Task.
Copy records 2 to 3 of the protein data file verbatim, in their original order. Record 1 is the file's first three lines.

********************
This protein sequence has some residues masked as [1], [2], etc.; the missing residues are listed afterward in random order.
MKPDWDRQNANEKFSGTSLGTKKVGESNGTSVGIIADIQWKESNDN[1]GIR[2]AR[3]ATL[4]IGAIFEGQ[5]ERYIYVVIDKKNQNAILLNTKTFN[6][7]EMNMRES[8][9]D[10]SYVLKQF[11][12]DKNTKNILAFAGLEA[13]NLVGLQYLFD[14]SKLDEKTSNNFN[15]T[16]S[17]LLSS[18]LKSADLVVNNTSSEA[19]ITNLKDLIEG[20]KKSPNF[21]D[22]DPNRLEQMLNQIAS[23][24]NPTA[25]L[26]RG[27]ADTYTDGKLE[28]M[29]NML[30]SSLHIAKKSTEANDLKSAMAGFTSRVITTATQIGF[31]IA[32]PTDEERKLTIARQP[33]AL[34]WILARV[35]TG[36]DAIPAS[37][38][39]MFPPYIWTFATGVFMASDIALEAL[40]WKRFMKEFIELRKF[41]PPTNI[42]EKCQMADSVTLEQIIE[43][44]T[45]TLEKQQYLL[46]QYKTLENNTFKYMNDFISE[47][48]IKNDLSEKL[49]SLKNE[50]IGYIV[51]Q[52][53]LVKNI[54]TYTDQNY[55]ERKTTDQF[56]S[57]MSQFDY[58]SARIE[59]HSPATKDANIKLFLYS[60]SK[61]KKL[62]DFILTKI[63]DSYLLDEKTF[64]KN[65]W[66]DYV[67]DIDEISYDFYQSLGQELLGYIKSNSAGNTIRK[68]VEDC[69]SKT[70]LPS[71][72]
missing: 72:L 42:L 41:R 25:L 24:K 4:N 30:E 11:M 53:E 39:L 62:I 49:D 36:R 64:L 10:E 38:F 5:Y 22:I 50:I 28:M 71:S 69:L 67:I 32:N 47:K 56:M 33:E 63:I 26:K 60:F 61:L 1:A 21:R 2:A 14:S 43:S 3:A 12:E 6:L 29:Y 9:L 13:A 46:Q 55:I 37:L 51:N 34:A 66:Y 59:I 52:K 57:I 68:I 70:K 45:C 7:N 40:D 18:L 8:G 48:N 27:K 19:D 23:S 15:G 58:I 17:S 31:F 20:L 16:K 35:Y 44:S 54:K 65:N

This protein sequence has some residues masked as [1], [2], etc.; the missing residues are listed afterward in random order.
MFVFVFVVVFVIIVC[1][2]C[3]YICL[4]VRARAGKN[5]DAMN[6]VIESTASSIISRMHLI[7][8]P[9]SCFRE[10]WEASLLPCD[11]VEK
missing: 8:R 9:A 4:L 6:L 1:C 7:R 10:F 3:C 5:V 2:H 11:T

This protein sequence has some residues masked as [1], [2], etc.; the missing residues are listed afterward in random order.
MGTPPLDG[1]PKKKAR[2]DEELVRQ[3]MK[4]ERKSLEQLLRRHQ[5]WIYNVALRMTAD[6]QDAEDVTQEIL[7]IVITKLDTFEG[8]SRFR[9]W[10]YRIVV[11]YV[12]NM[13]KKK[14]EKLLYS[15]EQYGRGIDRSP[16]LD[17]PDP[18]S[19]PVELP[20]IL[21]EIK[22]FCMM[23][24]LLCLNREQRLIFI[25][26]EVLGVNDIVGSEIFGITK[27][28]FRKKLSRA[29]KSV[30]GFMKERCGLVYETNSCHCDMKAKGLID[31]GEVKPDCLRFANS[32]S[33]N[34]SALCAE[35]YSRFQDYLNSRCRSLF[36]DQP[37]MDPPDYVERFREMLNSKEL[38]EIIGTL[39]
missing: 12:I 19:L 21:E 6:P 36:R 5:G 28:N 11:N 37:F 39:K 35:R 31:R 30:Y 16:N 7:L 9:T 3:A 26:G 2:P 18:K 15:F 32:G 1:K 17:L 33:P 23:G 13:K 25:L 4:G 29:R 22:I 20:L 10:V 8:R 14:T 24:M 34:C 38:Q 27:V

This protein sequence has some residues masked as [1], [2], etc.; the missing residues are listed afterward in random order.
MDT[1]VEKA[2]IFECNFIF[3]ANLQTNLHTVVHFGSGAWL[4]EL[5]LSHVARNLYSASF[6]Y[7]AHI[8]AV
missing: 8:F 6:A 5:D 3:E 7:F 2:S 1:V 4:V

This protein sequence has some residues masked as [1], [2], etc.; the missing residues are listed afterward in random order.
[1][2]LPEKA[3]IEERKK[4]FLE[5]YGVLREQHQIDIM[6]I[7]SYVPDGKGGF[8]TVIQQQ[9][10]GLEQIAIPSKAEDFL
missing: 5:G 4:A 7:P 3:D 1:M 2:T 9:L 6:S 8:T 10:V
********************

This protein sequence has some residues masked as [1], [2], etc.; the missing residues are listed afterward in random order.
MFVFVFVVVFVIIVC[1][2]C[3]YICL[4]VRARAGKN[5]DAMN[6]VIESTASSIISRMHLI[7][8]P[9]SCFRE[10]WEASLLPCD[11]VEK
missing: 8:R 9:A 4:L 6:L 1:C 7:R 10:F 3:C 5:V 2:H 11:T

This protein sequence has some residues masked as [1], [2], etc.; the missing residues are listed afterward in random order.
MGTPPLDG[1]PKKKAR[2]DEELVRQ[3]MK[4]ERKSLEQLLRRHQ[5]WIYNVALRMTAD[6]QDAEDVTQEIL[7]IVITKLDTFEG[8]SRFR[9]W[10]YRIVV[11]YV[12]NM[13]KKK[14]EKLLYS[15]EQYGRGIDRSP[16]LD[17]PDP[18]S[19]PVELP[20]IL[21]EIK[22]FCMM[23][24]LLCLNREQRLIFI[25][26]EVLGVNDIVGSEIFGITK[27][28]FRKKLSRA[29]KSV[30]GFMKERCGLVYETNSCHCDMKAKGLID[31]GEVKPDCLRFANS[32]S[33]N[34]SALCAE[35]YSRFQDYLNSRCRSLF[36]DQP[37]MDPPDYVERFREMLNSKEL[38]EIIGTL[39]
missing: 12:I 19:L 21:E 6:P 36:R 5:G 28:N 11:N 37:F 39:K 35:R 31:R 30:Y 16:N 7:L 9:T 3:A 26:G 2:P 18:K 15:F 32:G 1:K 17:L 33:P 23:G 13:K 25:L 4:G 29:R 22:I 20:L 10:V 8:R 14:T 24:M 34:C 38:Q 27:V